The four stars that form the corners of Ka Lupe A Kawelo, the Great Square of Pegasus, are excellent pointer stars that point in the direction of both the north and south celestial poles, and serve as an indicator of the path it takes across the night sky as it moves from the eastern to the western horizon.
The first two stars that appear in the east are Kakuhihewa (Scheat), rising on the boundary of the compass house Noio-‘Aina Ko‘olau, and Keawe (Markab), rising on the boundary of ‘Aina-La Ko‘olau. Because they rise at about the same time, they will cross the celestial meridian together making them a Meridian Pointer.
Meridian Pointers are any two stars that cross the celestial meridian together and, in the tropics, they are excellent pointer stars to the celestial north and south poles.
The second pair of stars in Ka Lupe A Kawelo to arrive in the east are Manokalanipo (Alpheratz) and Pi‘ilani (Algenib). They rise and set along the same boundaries of Noio-‘Aina Ko‘olau and ‘Aina-La Ko‘olau. These two sets of pointer stars point toward the north celestial pole.
To find the south celestial pole, draw a line through Kakuhihewa (Scheat) and Keawe (Markab); continue the line southward and through Kukaniloko (Fomalhaut) for one set of southern meridian pointers.
For the second set of pointers, draw a line through Manokalanipo (Alpheratz) and Pi‘ilani (Algenib) and through Kaikilani (Ankaa) for the second set of pointers. By using the four stars of Ka Lupe A Kawelo in this way you can identify both the north and south celestial poles.
As the days get progressively shorter in the winter season, observers will be able to start stargazing as early as 6:30 p.m. Immediately after sunset, Venus, Jupiter and Saturn will be visible.
Both Jupiter and Saturn will be setting fairly quickly.
Throughout December, Venus will appear to be climbing up in the western sky, setting at 7:45 p.m. Dec. 1 and at 8:35 p.m. Dec. 31.
Among the brightest objects in the sky, Venus is often seen immediately after sunset and has been referred to as “the evening star.” On Dec. 10, Venus and Saturn will go through a conjunction, when the two planets appear extremely close (about 2 degrees) to each other in the sky, and this pair of planets will be setting at 8 p.m.
While looking toward the body of Ka Lupe A Kawelo, about 10 degrees north and west of the star Manokalanipo, and almost 20 degrees south of ‘Iwakeli‘i, you can see a small faint smudge in the sky. This faint object is the Andromeda Galaxy, the closest full-sized galaxy to the Milky Way and the only object visible to the naked eye that is outside of Earth’s own galaxy.
The Andromeda Galaxy is about 2.5 million light years away from Earth; meaning that it is over 2.5 million years old. It is worthy to note that a number of globular clusters, the Large and Small Magellanic clouds and dwarf galaxies, which are outside of the plane of the Milky Way, are visible; however, these objects are gravitationally bound to the Milky Way within the halo of our galaxy.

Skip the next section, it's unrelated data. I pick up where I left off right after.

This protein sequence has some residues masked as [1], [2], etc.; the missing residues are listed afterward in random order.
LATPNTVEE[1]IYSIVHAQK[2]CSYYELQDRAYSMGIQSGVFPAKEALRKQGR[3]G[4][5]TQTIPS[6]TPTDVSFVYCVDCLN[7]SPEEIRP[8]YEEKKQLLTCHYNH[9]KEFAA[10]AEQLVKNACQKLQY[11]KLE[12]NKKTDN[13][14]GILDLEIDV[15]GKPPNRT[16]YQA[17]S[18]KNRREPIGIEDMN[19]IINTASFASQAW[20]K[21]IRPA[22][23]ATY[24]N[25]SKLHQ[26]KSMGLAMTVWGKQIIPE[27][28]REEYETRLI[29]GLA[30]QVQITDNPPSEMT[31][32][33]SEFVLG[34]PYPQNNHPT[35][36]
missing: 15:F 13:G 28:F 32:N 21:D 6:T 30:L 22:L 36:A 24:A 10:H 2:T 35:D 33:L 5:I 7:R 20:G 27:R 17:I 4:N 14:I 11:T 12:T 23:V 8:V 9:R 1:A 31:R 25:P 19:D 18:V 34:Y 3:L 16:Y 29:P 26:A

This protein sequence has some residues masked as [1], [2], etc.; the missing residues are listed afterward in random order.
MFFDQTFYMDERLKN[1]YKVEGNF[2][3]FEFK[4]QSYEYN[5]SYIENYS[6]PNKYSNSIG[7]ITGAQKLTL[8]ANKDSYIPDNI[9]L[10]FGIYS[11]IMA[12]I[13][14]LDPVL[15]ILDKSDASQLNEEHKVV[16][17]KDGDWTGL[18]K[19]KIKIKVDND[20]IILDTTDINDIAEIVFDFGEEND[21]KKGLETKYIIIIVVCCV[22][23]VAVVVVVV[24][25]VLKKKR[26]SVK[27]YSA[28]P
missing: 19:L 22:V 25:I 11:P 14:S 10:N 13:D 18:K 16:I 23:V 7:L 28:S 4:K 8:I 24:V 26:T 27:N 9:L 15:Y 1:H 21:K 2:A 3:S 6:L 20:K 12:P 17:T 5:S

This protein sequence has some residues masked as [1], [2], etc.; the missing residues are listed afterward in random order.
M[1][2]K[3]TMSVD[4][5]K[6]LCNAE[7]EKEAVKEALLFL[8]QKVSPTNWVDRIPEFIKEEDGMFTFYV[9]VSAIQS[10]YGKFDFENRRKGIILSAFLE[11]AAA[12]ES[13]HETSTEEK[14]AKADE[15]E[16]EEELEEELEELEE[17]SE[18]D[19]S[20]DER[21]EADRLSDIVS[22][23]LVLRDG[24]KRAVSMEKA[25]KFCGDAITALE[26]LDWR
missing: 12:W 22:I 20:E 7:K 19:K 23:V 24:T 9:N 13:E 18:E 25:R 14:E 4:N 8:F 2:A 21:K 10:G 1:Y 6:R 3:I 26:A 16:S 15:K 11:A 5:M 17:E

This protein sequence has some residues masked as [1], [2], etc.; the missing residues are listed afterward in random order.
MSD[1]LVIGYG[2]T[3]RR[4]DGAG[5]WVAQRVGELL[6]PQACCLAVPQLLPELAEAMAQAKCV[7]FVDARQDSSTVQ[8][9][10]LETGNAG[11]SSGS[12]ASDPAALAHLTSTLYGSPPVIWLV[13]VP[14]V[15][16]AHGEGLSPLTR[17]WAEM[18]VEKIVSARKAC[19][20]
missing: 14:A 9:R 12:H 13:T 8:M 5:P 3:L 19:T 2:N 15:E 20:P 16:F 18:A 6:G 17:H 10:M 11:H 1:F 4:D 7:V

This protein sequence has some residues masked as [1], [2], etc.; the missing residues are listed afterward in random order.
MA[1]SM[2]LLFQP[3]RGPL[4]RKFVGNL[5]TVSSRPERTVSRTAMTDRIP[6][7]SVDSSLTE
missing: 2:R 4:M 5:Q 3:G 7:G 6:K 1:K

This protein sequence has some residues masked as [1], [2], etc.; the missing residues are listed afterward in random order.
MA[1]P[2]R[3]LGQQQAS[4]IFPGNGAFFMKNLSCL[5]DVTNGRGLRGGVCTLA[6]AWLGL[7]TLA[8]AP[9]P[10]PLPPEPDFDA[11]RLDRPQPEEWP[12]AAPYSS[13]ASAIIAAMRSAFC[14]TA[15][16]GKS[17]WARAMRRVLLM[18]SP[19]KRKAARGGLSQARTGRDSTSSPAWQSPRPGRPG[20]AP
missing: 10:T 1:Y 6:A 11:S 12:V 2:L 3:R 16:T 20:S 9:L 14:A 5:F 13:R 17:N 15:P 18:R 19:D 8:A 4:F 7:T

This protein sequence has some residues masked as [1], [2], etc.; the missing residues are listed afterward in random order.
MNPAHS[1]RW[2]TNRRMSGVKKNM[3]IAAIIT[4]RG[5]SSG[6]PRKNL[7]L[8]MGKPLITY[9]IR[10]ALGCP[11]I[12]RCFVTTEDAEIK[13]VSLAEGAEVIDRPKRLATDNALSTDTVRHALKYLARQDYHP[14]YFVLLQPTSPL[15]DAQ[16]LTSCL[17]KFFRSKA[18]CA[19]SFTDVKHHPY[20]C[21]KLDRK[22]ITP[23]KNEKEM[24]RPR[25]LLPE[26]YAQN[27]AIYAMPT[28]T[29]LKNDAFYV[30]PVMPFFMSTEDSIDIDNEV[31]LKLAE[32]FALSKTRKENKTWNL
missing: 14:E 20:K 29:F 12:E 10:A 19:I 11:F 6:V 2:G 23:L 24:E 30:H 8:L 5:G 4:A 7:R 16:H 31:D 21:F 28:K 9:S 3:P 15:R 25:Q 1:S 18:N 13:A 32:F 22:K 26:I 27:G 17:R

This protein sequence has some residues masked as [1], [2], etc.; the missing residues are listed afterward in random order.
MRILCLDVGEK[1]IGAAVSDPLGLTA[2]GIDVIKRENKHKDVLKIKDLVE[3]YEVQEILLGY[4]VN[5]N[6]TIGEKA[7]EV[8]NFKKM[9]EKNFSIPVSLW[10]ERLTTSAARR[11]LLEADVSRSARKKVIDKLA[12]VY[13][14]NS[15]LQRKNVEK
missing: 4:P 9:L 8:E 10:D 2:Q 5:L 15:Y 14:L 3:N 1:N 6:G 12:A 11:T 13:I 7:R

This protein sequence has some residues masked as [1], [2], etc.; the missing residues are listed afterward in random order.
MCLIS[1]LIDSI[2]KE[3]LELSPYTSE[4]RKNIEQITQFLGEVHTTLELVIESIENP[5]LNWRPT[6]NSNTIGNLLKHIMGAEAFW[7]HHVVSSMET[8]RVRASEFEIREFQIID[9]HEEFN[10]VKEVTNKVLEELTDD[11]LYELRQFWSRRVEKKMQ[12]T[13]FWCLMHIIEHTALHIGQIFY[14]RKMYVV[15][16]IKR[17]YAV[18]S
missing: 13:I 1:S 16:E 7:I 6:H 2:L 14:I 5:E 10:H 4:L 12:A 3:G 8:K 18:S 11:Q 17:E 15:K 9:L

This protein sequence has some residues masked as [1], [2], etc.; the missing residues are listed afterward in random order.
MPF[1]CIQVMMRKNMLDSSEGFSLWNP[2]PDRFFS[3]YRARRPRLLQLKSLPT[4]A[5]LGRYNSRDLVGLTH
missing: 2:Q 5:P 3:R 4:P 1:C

Rising from the east is the distinctive star cluster of Makali‘i, also known as the Pleiades. This stellar open cluster stands out with its seven brightest stars being clearly visible to the naked eye. The stars in the cluster were all born from the same nebula about 100 million years ago. As these stars are around the same age, the cluster can be used as a laboratory for the study of stellar evolution.
Throughout December, the sun will be rising between 6:52 am and 7:08 am. The early-morning sky will look different from the evening sky. For the first half of the month, the faint planet Mercury will be rising immediately before the sun rises and will be obscured as it appears to move closer to the sun. However, Mars will also stand out in the eastern sky during these early-morning hours. In the early morning, Hanaiakamalama, the Southern Cross, will return to our Hawaii skies. This notable shape of stars will begin to rise in the southeast about an hour before the sun rises.
KEKEMAPA (DECEMBER) SKIES A… by Honolulu Star-Advertiser on Scribd
Chad Kalepa Baybayan (Kalepa.Baybayan@hawaii.edu) serves as navigator-in-residence and Emily Peavy (Emily.Peavy@hawaii.edu) as planetarium technician support facilitator at the ‘Imiloa Astronomy Center of Hawaii, a center for informal science education at the University of Hawaii at Hilo showcasing astronomy and Hawaiian culture as parallel journeys of human exploration.